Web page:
On Fri, Jan 28, 2000 at 02:56:50PM +0000, David Neary mentioned:
> I hate to disagree with Kate,
Yeah, 'cos I'm likely to get medieval on your ass.
> but I think this deserves a substantial
> amount of time. Considering that most people doing courses like this want
> to end up either programming or as sysadmins, and the major problems that
> Unix sysadmins have to handle are configuring and managing Samba server,
> Netware servers, printer configuration over a network and so on. People
> working as sysadmins will be in an environment where there will be servers
> interfacing transparently with several MS clients.
Indeed. However, without knowing TCP/IP, knowledge of Samba & NFS
configuration files are of dubious advantage. It's much better to explain
to someone how networking works, then say "NFS is a file-sharing mechanism
based on RPC, these are usually what config files are called, checkout
this example /etc/exports file, NEXT!".
Maybe do a bit more on Samba, but not much more. There are hundreds of
applications that ship with Linux. There is no point spending a more than
seconds on a few of the major applications, and the rest of the time on
the operating system itself - binutils, shelltools, etc, how Linux works,
the idea behind GNU - arm people so that they can work it all out by
relying on one of Linux's strongest points "The principle of least
astonishment" - the fact that if you wonder "How could this be done",
after a while with Linux, you can guess what the answer is.
> I think the suggestion to go over basic firewalling is a good one, and i'd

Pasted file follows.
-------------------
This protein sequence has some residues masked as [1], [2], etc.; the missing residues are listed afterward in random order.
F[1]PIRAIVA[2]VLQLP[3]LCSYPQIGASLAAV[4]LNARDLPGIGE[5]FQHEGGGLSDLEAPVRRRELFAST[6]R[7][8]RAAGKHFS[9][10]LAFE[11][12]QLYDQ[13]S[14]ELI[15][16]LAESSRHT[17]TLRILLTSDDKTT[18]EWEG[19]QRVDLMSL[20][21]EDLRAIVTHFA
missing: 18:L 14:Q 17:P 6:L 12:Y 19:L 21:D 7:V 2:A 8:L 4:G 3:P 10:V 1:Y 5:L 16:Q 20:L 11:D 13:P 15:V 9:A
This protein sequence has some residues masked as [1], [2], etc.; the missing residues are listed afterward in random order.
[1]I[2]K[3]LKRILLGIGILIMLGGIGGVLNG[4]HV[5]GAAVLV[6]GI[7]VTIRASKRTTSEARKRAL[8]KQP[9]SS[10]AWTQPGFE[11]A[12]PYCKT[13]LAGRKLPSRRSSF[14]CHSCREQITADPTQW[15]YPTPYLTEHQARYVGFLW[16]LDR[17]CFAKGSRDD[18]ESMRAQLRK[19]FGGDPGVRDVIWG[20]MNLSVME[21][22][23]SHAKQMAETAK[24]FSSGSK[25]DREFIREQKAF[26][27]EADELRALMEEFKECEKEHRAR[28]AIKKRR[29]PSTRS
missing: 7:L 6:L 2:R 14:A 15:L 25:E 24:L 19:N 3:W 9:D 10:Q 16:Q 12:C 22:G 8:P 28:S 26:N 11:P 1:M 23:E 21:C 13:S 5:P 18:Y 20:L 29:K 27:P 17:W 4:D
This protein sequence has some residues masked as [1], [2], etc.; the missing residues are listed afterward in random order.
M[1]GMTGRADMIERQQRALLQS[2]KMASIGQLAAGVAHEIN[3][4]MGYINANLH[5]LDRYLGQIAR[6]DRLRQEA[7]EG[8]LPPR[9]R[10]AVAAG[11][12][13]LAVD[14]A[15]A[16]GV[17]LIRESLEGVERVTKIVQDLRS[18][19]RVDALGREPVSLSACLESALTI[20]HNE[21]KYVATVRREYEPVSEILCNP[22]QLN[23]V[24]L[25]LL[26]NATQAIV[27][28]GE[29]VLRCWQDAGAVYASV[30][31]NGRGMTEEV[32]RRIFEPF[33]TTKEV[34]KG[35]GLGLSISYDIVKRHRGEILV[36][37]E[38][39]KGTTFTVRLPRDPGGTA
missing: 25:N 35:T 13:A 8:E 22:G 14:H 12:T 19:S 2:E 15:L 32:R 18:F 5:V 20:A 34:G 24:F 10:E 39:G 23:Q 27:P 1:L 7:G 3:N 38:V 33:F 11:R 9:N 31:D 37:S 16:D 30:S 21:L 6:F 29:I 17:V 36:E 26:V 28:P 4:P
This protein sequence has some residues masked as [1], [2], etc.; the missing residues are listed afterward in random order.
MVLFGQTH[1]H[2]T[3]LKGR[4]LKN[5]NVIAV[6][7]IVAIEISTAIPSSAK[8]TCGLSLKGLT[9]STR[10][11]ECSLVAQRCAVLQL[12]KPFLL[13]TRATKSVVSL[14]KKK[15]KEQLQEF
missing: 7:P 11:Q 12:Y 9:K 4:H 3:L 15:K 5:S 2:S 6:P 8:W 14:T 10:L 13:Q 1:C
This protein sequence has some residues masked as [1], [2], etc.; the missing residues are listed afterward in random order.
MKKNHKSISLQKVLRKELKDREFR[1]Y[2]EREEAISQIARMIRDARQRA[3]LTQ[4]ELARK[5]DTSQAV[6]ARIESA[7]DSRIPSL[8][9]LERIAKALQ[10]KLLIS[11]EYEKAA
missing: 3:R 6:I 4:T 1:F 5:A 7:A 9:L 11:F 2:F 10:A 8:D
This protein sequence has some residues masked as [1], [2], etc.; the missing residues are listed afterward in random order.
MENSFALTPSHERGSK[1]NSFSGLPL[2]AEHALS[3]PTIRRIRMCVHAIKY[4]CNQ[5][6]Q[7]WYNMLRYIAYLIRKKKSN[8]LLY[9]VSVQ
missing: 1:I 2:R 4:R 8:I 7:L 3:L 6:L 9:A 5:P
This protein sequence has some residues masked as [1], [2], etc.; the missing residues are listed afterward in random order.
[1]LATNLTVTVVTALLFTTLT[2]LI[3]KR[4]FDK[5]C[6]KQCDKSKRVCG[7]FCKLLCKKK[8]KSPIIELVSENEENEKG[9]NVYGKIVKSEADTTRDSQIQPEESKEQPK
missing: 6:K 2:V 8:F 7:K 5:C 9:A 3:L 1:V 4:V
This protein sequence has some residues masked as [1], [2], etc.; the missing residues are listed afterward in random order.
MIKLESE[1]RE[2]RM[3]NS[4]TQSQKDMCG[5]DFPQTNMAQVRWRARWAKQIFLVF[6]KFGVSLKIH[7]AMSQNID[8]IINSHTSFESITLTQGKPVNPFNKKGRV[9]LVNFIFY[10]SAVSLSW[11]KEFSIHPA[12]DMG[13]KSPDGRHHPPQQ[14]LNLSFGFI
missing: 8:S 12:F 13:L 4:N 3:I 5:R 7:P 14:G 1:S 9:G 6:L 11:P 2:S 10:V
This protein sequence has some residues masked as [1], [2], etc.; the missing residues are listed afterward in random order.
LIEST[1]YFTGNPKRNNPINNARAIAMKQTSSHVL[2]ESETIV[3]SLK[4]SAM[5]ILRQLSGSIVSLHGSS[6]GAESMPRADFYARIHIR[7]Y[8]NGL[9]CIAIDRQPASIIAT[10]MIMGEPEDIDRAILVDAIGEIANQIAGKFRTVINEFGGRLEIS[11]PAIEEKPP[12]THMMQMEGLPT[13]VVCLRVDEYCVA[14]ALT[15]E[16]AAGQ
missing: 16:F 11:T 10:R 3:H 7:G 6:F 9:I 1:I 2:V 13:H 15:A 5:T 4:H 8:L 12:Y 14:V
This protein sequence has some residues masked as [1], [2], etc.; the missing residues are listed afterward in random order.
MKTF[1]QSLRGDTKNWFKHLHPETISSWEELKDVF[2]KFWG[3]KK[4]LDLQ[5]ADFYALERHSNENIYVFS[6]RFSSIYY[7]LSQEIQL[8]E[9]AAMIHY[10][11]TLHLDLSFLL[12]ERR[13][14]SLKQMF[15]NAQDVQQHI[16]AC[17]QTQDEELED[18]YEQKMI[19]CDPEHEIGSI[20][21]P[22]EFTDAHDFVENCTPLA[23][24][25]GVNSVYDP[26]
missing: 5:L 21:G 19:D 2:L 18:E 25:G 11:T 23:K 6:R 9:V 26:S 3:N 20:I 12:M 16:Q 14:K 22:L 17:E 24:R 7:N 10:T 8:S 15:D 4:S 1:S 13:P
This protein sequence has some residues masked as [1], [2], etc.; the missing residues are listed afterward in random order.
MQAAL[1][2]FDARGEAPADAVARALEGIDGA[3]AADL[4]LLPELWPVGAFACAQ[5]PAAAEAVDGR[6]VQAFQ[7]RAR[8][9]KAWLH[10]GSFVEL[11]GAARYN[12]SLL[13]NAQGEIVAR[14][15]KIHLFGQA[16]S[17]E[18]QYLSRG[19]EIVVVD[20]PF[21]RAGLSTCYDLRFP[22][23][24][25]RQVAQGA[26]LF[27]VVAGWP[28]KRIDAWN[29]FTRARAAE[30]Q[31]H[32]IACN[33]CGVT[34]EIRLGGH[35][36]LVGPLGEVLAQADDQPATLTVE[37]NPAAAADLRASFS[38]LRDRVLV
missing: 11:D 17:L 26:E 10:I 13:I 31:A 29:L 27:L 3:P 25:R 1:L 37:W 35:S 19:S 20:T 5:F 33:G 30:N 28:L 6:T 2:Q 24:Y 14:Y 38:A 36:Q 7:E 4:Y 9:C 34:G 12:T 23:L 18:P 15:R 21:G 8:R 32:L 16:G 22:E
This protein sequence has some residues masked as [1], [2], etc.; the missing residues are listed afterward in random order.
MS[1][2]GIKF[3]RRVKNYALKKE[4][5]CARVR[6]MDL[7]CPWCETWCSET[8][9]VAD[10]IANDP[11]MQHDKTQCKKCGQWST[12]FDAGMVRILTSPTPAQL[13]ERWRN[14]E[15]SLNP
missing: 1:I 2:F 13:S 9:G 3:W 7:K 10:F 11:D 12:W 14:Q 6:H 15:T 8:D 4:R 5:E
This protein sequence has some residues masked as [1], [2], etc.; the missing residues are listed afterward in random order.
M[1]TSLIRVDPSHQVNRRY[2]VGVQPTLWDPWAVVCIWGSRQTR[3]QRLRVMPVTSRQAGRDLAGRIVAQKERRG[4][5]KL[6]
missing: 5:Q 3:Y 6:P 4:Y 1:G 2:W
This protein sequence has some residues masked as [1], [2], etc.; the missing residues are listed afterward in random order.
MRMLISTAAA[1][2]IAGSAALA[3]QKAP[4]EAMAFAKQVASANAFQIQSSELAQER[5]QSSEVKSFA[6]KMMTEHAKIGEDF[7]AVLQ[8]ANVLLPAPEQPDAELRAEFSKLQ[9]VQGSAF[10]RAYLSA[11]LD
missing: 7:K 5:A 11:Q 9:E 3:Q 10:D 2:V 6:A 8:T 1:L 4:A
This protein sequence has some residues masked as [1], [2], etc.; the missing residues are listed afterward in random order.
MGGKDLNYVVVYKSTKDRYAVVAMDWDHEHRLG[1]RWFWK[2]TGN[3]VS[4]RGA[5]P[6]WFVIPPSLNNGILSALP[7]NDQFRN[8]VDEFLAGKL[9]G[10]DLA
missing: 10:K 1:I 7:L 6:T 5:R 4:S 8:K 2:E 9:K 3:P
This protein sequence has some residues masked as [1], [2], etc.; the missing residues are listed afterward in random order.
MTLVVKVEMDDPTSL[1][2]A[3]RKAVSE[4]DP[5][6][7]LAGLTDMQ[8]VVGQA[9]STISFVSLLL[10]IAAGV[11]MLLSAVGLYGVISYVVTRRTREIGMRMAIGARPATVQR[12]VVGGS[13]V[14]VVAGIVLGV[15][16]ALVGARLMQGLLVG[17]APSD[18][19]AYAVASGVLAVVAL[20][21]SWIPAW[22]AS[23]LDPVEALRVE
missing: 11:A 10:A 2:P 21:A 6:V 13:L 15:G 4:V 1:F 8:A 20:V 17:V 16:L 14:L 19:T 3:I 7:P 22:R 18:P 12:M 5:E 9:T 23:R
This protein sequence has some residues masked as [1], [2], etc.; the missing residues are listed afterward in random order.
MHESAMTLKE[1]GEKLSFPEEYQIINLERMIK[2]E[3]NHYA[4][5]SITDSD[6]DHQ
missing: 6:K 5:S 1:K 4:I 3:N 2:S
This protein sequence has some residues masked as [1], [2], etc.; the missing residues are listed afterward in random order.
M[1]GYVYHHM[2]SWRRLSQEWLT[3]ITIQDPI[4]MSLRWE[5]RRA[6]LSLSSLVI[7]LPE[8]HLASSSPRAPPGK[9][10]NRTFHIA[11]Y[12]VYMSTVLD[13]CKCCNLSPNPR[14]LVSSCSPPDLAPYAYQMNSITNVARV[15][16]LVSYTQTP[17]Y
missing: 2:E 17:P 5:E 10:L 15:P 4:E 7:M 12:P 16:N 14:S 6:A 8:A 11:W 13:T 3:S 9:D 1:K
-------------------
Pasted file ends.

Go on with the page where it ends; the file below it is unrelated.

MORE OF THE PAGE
> also go over the basics of setting up sendmail.
Why ? Many linux boxes don't use sendmail at all. Big installations often
use Qmail or Postfix itself. Again, it's more valuable to know how SMTP
works, than how sendmail works. "Sendmail is an MTA. It can be configured
with a nasty /etc/mail/sendmail.cf, or by an M4 configuration file, that
I'd recommend. NEXT!".
> There's an argument that
> it's better to give people the tools by which they can discover that stuff
> on their own, but I think there's the scope to do both...start with the
> tools, and then (as a physical exercise, perhaps?) go through the most
> common configuration tasks that have to be done with a Linux server.
If anyone gave me an exam on the apps that ship with Linux, I'd hunt them
down like the dogs they were, and ram all CDs of apps & source that ship
with SuSE these days where the sun don't shine. One after the other, to
reinforce my point.
When I did "Operating systems architechture", we focused on Unix as a
modern operating system. We learned about virtual memory, processes,
shared memory. Good, learnable stuff. Going further, and learning about
operating systems by focusing on Linux is a nice *practical* idea, but you
learn nothing by looking at applications in depth.
Perhaps, having labs like "Setup a Samba server, and then mount a
filesystem from the person at the linux box next to you" would be good.
But a course shouldn't focus on applications, unless it's an applications
course. Do remember, that ~5% or less of people in a college computer
course are going to use actual application knowledge. In fact, by the time
they get into the real world, said application could have been replaced by
Teach people principles in lectures, application of theory in labs, and
tell them where to get a book/website on the rest. I wonder would "Go to
freshmeat.net for info on specific packages, and rufus.w3.org for RPMs of
everything you want" have a place on a college course ?
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